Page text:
Essential: a masterpiece of progressive rock music
After the lacklustre Unfortunate Cup of Tea, the next album was going to be a watershed for Horslips. In the end, they returned broadly to the formula that had brought them so much acclaim for The Tain and produced a concept album based on Irish mythology and full of great songs based on Irish traditional tunes. And it works just as well as The Tain, having brought them enormous critical acclaim. If anything, they show their amazing musicianship off even more, with Charles O’Connor’s fiddle and mandolin swopping riffs with Johnny Fean’s scything lead guitar and Jim Lockhart’s flute,whistle, pipes and keyboards.
In retrospect, it is not hard to find hints of a coming change in the final album Cat Stevens made before a near-death experience and a religious conversion.
A great album recorded in 1963 for Atlantic – one of our favorite ever! Jack Wilson's one of our favorite piano players, and we rave about him all the time on these pages – and one of the reasons why we love him so much is that he was often accompanied by Roy Ayers, who started out his career playing vibes in his group! The pair together are a dream, and this album is arguably their best effort – filled with moody modal cuts, and lots of lyrical interplay that hits these beautiful high points, then dives into pits of darkness. Titles include "Harbor Freeway", "De Critifeux", "Corcovado", "Jackleg", and "Nirvana & Dana".
Features 24 bit remastering and comes with a mini-description. Quite possibly the best album to feature the talents of Chico Hamilton and Eric Dolphy – a set recorded at a time when Dolphy was an up-and-coming player on the west coast scene! Although Chico Hamilton had recorded with unusual reed players before, Dolphy brings a depth of soul and spirit to this album that's missing from a lot of Chico's earlier work at the time – a style that still holds onto some of the measured qualities of the Pacific Jazz work by the Hamilton group, yet which also opens up into some of the darker corners that Dolphy would explore more on his own recordings of the 60s.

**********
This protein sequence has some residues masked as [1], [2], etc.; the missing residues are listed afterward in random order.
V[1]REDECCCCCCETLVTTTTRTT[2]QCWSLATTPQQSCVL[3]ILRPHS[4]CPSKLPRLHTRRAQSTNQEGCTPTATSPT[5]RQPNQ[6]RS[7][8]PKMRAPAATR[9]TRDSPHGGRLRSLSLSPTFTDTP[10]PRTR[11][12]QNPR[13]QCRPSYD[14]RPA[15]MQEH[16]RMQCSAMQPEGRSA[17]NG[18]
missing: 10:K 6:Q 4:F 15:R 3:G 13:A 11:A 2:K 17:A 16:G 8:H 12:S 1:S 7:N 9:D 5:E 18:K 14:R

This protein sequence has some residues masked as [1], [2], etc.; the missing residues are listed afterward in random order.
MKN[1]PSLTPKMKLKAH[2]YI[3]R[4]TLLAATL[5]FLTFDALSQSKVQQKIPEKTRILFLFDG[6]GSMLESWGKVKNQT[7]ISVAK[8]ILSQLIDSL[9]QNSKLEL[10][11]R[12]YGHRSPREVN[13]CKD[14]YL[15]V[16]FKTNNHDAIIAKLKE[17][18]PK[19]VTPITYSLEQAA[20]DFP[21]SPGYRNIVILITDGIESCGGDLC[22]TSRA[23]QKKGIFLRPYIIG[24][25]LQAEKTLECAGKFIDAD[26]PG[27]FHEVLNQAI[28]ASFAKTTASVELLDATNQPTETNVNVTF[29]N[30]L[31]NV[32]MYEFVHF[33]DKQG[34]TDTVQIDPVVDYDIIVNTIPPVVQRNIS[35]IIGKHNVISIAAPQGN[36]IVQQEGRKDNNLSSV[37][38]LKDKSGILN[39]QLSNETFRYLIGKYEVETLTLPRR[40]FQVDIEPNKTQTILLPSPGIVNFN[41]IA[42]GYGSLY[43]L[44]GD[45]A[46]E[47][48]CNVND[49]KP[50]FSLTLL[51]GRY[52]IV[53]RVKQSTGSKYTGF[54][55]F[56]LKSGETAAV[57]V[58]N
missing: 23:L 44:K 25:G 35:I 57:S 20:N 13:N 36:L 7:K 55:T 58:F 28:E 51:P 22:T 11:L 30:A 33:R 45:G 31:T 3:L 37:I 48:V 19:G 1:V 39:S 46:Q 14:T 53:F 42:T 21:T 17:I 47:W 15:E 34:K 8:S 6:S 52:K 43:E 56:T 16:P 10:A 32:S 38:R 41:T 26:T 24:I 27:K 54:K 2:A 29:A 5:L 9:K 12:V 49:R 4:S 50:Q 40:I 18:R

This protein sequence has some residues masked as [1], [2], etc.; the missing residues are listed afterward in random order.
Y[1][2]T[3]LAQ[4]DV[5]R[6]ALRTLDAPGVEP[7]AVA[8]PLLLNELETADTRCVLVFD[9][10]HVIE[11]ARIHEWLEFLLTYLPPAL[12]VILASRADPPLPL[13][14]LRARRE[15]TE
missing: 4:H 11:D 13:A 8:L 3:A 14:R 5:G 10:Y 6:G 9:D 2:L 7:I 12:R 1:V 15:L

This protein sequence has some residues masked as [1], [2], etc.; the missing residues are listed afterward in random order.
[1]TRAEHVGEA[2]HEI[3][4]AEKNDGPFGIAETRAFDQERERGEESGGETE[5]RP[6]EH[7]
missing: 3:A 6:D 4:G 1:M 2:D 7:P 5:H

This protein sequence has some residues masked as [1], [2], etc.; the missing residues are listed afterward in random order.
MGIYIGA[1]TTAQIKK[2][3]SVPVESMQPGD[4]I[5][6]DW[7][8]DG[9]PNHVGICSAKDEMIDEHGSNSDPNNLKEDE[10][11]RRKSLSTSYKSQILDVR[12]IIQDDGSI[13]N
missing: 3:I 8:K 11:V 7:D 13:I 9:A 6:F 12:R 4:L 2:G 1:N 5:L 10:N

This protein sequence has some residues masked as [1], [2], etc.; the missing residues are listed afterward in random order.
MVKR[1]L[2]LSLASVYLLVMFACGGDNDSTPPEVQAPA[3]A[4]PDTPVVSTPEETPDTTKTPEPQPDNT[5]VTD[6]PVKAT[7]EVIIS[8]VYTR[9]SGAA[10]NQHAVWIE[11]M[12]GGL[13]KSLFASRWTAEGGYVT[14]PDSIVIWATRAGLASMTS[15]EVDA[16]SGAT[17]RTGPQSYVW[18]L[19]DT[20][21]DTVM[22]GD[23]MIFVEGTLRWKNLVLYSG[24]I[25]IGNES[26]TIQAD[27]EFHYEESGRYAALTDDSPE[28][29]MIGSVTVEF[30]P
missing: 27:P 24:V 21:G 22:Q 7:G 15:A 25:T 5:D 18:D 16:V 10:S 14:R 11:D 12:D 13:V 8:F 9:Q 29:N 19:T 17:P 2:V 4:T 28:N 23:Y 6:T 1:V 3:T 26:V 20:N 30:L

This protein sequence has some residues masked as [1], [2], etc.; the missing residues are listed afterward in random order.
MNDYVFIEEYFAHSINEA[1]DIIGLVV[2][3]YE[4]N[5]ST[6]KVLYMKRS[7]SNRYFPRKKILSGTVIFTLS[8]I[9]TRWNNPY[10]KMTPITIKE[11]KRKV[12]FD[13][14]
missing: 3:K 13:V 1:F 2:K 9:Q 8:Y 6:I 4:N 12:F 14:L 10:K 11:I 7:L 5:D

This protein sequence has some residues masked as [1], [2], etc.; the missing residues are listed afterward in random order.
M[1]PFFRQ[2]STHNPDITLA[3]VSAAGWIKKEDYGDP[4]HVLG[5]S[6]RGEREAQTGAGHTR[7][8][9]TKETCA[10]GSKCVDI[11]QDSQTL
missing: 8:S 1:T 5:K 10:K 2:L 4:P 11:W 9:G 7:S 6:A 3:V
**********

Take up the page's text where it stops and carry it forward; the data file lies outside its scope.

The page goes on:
Passion is in actuality Peter Gabriel's soundtrack to the Martin Scorsese film The Last Temptation of Christ, retitled as a result of legal barriers; regardless of its name, however, there's no mistaking the record's stirring power. Like much of Gabriel's solo work, the album is a product of his continuing fascination with world music, which he employs here to create an exceptionally beautiful and atmospheric tapestry of sound perfectly evocative of the film's resonant spiritual drama; inspired by field recordings collected in areas as diverse as Turkey, Senegal, and Egypt, Passion achieves a cumulative effect clearly Middle Eastern in origin, yet its brilliant fusion of ancient and modern musics ultimately transcends both geography and time. Remarkably dramatic, even visual, it is not only Gabriel's best film work but deserving of serious consideration as his finest music of any kind; equally worthwhile is Passion – Sources, which assembles the original native recordings which served as his creative launching pad.
This LP “7 Años” by León Gieco, is a review of seven-year career. Any doubt? The interesting thing is that it is not a compilation of different LPs as one might think and was for that reason that I bought this album.
Is not a déjà vu, not, is the new 2014 release (for compare with original).
Appearing South-American hippie hymn "Todos Juntos" and the beautiful ballad "Mira Niñita"
In terms of prog-rock sophistication, this wonderful 1972 album is not the best place to start investigating Los Jaivas, but it is the most important album of Los Jaivas' earliest and folkiest phase. Here we see the early fusion of psychedelic rock with bona fide Andean music. While some songs are merely good, and others intriguing, it is the brilliant title track that happens to be my all time favourite Spanish language song.*
Since 1727, JS Bach's "Great Passion" has gripped the hearts and uplifted the minds of audiences all over the globe. Nearly three centuries after its premiere, the work has lost none of its power to evoke feelings of compassion for all those who suffer. Its mix of urgent story-telling, meditative arias and mighty choruses sets St Matthew's account of Christ's betrayal, trial and execution eloquently and emotionally.
Excellent addition to any prog rock music collection
A sublime collection of wonderful timeless music to treasure.
Upon seeing the `New Age Collection’ tag on the front cover of Rick Wakeman’s `Country Airs’, I expected to find a disc full of faceless digital synths to backing sounds of nature and stormy rainforests. What a pleasure to find not a single cold machine, instead a stunning collection of solo piano pieces.